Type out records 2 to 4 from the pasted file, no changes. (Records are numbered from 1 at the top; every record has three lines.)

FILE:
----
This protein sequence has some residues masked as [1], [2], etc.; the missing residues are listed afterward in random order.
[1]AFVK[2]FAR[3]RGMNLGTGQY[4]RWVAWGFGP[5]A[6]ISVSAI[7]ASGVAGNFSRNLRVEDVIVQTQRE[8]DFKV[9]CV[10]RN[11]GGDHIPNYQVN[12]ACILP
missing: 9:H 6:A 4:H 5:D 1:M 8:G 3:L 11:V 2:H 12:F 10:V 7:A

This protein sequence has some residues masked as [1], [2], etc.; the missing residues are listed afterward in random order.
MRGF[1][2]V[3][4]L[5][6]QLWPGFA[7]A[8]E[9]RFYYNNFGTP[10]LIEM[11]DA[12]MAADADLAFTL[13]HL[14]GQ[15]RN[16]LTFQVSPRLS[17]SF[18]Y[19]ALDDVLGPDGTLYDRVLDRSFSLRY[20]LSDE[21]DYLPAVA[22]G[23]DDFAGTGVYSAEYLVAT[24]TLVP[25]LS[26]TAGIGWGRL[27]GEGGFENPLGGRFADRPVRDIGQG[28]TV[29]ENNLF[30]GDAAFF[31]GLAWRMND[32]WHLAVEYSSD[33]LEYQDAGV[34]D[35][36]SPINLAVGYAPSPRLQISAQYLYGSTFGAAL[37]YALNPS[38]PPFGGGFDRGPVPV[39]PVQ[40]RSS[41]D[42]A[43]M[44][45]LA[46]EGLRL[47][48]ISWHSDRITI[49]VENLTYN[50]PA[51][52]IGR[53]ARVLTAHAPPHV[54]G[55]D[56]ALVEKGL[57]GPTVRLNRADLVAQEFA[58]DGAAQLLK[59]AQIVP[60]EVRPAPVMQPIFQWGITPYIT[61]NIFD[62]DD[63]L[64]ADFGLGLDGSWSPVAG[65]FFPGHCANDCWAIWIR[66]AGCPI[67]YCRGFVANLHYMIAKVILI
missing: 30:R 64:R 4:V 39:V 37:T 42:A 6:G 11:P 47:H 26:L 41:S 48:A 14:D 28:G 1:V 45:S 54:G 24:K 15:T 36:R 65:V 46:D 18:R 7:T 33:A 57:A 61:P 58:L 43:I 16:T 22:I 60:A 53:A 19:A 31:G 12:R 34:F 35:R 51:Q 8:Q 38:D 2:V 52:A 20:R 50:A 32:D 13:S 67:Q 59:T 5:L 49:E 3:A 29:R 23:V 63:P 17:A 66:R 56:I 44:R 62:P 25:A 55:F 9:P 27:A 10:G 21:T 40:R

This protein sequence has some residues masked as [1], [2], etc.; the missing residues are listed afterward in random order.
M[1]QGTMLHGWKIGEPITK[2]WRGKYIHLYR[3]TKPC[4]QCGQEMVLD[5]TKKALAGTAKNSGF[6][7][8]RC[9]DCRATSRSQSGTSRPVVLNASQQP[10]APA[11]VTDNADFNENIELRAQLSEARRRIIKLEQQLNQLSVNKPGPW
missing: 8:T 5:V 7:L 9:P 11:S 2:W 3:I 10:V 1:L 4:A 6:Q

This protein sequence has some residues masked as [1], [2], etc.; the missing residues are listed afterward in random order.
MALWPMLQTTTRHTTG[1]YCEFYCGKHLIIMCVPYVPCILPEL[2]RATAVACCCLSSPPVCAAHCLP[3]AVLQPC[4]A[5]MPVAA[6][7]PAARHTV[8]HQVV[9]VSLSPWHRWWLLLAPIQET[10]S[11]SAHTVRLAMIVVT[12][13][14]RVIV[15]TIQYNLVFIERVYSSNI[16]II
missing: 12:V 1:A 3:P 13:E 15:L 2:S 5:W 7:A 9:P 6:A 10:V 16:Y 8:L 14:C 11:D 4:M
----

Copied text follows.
This protein sequence has some residues masked as [1], [2], etc.; the missing residues are listed afterward in random order.
MRGF[1][2]V[3][4]L[5][6]QLWPGFA[7]A[8]E[9]RFYYNNFGTP[10]LIEM[11]DA[12]MAADADLAFTL[13]HL[14]GQ[15]RN[16]LTFQVSPRLS[17]SF[18]Y[19]ALDDVLGPDGTLYDRVLDRSFSLRY[20]LSDE[21]DYLPAVA[22]G[23]DDFAGTGVYSAEYLVAT[24]TLVP[25]LS[26]TAGIGWGRL[27]GEGGFENPLGGRFADRPVRDIGQG[28]TV[29]ENNLF[30]GDAAFF[31]GLAWRMND[32]WHLAVEYSSD[33]LEYQDAGV[34]D[35][36]SPINLAVGYAPSPRLQISAQYLYGSTFGAAL[37]YALNPS[38]PPFGGGFDRGPVPV[39]PVQ[40]RSS[41]D[42]A[43]M[44][45]LA[46]EGLRL[47][48]ISWHSDRITI[49]VENLTYN[50]PA[51][52]IGR[53]ARVLTAHAPPHV[54]G[55]D[56]ALVEKGL[57]GPTVRLNRADLVAQEFA[58]DGAAQLLK[59]AQIVP[60]EVRPAPVMQPIFQWGITPYIT[61]NIFD[62]DD[63]L[64]ADFGLGLDGSWSPVAG[65]FFPGHCANDCWAIWIR[66]AGCPI[67]YCRGFVANLHYMIAKVILI
missing: 30:R 64:R 4:V 39:V 37:T 42:A 6:G 11:P 47:H 26:L 41:S 48:A 14:D 28:G 1:V 45:S 54:G 24:K 15:T 36:R 65:V 46:D 18:R 7:T 33:A 57:A 61:P 58:L 43:I 16:T 22:I 60:A 53:A 19:A 31:G 12:R 34:F 35:R 51:Q 8:Q 38:D 2:V 52:A 20:R 50:A 32:D 13:S 67:Q 59:T 5:L 49:E 3:A 29:R 23:V 63:P 17:A 66:R 56:I 44:R 62:P 25:A 55:F 9:P 27:A 10:G 21:T 40:R

This protein sequence has some residues masked as [1], [2], etc.; the missing residues are listed afterward in random order.
M[1]QGTMLHGWKIGEPITK[2]WRGKYIHLYR[3]TKPC[4]QCGQEMVLD[5]TKKALAGTAKNSGF[6][7][8]RC[9]DCRATSRSQSGTSRPVVLNASQQP[10]APA[11]VTDNADFNENIELRAQLSEARRRIIKLEQQLNQLSVNKPGPW
missing: 8:T 5:V 7:L 9:P 11:S 2:W 3:I 10:V 1:L 4:A 6:Q

This protein sequence has some residues masked as [1], [2], etc.; the missing residues are listed afterward in random order.
MALWPMLQTTTRHTTG[1]YCEFYCGKHLIIMCVPYVPCILPEL[2]RATAVACCCLSSPPVCAAHCLP[3]AVLQPC[4]A[5]MPVAA[6][7]PAARHTV[8]HQVV[9]VSLSPWHRWWLLLAPIQET[10]S[11]SAHTVRLAMIVVT[12][13][14]RVIV[15]TIQYNLVFIERVYSSNI[16]II
missing: 12:V 1:A 3:P 13:E 15:L 2:S 5:W 7:A 9:P 6:A 10:V 16:Y 8:L 14:C 11:D 4:M